Kiss’s drummer Peter Criss sings the song, which he co-wrote with Stan Penridge. The song was written before Criss had joined Kiss, while he was still a member of Chelsea. Criss came up with the melody for the song while on a train to New York City from New Jersey where the band practiced. He and Chelsea guitarist Stan Penridge wrote the song together. Neither of the two women who inspired the song were actually named Beth. A bootleg exists of the song from 1971, but the song was sung “Beck, what can I do?” “Beck” was the nickname of fellow Chelsea member Mike Brand’s wife, Becky, who would call often during practices to ask Mike when he was coming home. Years later, while in Kiss, both Bob Ezrin and Gene Simmons are credited for changing the song’s title to “Beth,” presumably to be more recognizable as a female name. According to interviews with Criss, around the same time, some of the lyrics were changed to reflect his wife Lydia Di Leonardo’s lamentations that she missed him while on tour. So, the song is partly written to Becky and partly to Lydia. The song was a last-minute addition to the Destroyer album. According to Bill Aucoin, the manager of Kiss at that time, Gene Simmons and Paul Stanley did not want “Beth” on the album because it was not a typical Kiss song. Bill insisted on keeping the song on the record. When released as a single, however, “Beth” was initially the B-side of “Detroit Rock City”. But radio stations, particularly one in Atlanta, Georgia, began playing it more than “Detroit Rock City” and it quickly became a highly-requested selection. Kiss and Casablanca Records reissued “Beth” as an A-side with “Detroit Rock City” as the B-side, and it was far more successful. The single went Gold in the United States (the first Kiss single to do so) on January 5, 1977 and in Canada on December 1, 1976. In 1977, Kiss received a People’s Choice Award for “Beth”, one of the few industry awards the band ever won. “Beth” is also credited as invigorating sluggish sales of the Destroyer album, which many fans initially saw as a misstep. It is also the only Kiss song that features no instrumental performances by any member of the band. Criss is backed by a piano and a string orchestra, a stark departure from the hard rock-oriented band.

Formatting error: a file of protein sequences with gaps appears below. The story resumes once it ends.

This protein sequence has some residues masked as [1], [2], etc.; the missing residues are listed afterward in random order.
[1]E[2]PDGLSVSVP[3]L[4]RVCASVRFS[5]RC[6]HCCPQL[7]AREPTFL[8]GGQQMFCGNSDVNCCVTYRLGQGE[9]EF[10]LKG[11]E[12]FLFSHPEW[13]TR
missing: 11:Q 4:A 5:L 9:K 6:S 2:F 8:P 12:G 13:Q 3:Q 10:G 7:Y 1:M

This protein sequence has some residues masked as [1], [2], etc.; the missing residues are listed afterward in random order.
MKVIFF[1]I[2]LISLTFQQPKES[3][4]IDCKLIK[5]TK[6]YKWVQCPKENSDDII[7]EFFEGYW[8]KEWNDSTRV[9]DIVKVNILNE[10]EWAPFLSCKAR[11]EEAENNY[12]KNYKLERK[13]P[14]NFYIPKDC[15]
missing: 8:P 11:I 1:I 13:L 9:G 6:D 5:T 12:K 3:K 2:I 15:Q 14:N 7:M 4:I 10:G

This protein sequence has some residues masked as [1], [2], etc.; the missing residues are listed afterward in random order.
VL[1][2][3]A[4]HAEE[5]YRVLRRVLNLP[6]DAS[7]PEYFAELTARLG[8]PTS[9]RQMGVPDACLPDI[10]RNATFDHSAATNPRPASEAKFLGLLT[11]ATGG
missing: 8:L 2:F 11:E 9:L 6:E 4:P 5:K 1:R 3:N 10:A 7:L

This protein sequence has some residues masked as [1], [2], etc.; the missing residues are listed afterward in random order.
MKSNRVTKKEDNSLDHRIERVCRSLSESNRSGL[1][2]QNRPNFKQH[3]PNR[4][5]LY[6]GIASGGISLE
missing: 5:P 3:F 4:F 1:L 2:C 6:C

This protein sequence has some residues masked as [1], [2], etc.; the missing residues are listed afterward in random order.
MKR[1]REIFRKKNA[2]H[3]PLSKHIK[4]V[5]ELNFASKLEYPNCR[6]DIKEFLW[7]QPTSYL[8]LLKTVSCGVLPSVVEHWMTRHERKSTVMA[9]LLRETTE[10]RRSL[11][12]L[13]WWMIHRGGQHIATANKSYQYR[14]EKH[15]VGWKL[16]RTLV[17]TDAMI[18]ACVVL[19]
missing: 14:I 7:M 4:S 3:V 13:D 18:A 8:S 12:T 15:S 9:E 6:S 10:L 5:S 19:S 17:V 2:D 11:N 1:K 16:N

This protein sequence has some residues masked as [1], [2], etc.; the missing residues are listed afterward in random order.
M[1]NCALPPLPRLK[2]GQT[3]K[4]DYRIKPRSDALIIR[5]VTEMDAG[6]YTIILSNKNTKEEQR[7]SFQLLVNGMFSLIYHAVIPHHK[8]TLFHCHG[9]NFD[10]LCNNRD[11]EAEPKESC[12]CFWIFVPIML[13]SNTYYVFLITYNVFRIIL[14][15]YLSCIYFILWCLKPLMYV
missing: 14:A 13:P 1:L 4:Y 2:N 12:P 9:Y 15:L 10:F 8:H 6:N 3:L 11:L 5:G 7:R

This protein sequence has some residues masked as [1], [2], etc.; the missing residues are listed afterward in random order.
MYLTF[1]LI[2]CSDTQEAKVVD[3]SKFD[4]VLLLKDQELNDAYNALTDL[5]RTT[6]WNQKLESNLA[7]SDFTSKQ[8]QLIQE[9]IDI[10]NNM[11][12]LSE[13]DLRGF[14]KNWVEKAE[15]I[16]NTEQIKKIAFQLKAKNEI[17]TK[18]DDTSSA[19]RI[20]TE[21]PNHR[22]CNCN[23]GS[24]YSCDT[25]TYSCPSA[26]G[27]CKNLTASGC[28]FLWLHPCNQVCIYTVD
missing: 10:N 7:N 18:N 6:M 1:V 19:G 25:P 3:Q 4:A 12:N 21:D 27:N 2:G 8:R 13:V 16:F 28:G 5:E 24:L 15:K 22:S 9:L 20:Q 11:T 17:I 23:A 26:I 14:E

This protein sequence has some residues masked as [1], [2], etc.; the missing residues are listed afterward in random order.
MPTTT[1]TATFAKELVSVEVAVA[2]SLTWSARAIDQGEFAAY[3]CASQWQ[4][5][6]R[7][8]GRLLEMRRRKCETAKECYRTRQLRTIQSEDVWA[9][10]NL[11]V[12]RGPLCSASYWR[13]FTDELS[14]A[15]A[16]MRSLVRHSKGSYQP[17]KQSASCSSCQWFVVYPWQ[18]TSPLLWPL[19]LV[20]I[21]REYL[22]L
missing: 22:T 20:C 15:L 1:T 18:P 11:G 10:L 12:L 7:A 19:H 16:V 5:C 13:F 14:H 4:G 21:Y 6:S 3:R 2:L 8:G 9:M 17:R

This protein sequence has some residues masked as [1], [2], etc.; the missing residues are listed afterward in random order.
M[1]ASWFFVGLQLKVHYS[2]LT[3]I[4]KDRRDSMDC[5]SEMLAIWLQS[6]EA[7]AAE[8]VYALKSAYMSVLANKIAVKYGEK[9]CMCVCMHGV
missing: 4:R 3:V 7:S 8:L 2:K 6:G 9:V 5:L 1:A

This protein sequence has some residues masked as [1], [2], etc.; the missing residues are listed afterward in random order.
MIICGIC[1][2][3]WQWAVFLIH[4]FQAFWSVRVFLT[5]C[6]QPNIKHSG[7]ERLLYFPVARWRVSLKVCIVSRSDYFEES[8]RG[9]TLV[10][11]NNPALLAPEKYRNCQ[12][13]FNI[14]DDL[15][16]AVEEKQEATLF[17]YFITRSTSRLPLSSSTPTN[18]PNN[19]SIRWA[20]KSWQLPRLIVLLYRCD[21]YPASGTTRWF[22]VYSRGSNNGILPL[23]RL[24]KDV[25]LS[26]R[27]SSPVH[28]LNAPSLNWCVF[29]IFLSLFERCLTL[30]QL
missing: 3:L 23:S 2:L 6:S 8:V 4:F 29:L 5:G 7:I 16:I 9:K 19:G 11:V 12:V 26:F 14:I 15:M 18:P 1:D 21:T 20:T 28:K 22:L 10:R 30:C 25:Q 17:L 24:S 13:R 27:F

[Inspired by Bryan Black]